Increasingly, global economists are in agreement that the recession has reached the bottom or is very close to the bottom. Some are saying we have begun a very weak recovery already and are predicting a moderate improvement in 2010. What happens next?
According to Goldman Sach’s economist Ed McKelvey, unemployment won’t peak until after 2010. High unemployment has historically been a trailing indicator, typically following the beginning of the recovery by at least two quarters.
McKelvey says there are five indicators to watch that will predict when the recovery begins and how strong it will be:
- Economic stimulus plan must be working. McKelvey believes the U.S. government will have to push additional money into the economy between 2010 and 2012 in addition that which was earmarked in the Recovery Act already in place. He believes there must be further monetary easing by the Federal Reserve.
- Increase in demand for owner-occupied residential housing. This will stimulate a recovery in residential investments. This will be difficult because there is a huge surplus of unoccupied homes on the market. However, with the glut of unoccupied homes on the market, home prices will drop and buyers will not begin buying until prices have hit bottom.
- Consumer purchases of durable goods must increase. Sale of durable goods tends to follow home purchases, and with home purchases down, sale of corresponding durable goods is also down. Consumers have increased their savings rate during the last year and KcKelvey believes it could reach 10 percent. With a high personal savings rate, weak sale of homes, and low access to credit, McKelvey believes consumer purchase of durable goods will be slow to happen.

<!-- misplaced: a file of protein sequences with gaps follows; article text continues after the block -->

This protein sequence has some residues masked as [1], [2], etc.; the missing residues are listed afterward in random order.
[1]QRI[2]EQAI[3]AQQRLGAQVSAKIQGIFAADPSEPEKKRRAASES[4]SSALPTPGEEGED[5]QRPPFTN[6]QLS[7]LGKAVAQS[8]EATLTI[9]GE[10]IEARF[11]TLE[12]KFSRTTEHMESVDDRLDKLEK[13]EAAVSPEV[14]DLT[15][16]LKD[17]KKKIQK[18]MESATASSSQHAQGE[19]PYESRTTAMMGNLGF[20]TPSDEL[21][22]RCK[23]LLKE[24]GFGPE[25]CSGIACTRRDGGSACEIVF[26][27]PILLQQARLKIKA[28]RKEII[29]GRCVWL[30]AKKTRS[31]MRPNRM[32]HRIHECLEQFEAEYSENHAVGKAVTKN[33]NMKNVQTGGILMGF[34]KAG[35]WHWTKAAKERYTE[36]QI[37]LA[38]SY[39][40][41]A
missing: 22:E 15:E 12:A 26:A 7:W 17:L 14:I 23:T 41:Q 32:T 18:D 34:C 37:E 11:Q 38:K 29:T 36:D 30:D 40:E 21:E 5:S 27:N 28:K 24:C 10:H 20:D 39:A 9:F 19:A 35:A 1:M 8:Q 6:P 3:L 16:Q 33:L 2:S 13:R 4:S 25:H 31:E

- Companies boosting payroll. In several post WWII recessions, companies have been quick to rehire workers, which causes an economic multiplier effect. During the recession of the late 1980s and early 2000s, there was a trend by companies to squeeze more productivity out of existing staff rather than having a sharp rise in employment. Using temporary staffing and lengthening schedules also appears to be a strategy that may be used, especially by manufacturing. If this happens, employees may not feel as confident in the recovery even though there may be lower unemployment.
- Shifting from an inventory liquidation strategy to one of accumulation. This has been a big factor in prior recoveries. In the next few quarters we may see this trend, but McKelvey is concerned that many companies will worry about sustainability and therefore back off of accumulating significant additional inventory once some has been stockpiled. He is also concerned that that the other issues weighing on the economy will cause companies to be concerned about long-term stability.
If one subscribes to McKelvey’s analysis, we won’t see a clear-cut uptick in economic recovery. Instead we will experience an anemic 2009 and a gradual improvement in 2010.
Sam Thacker is a partner in Austin Texas based Business Finance Solutions.
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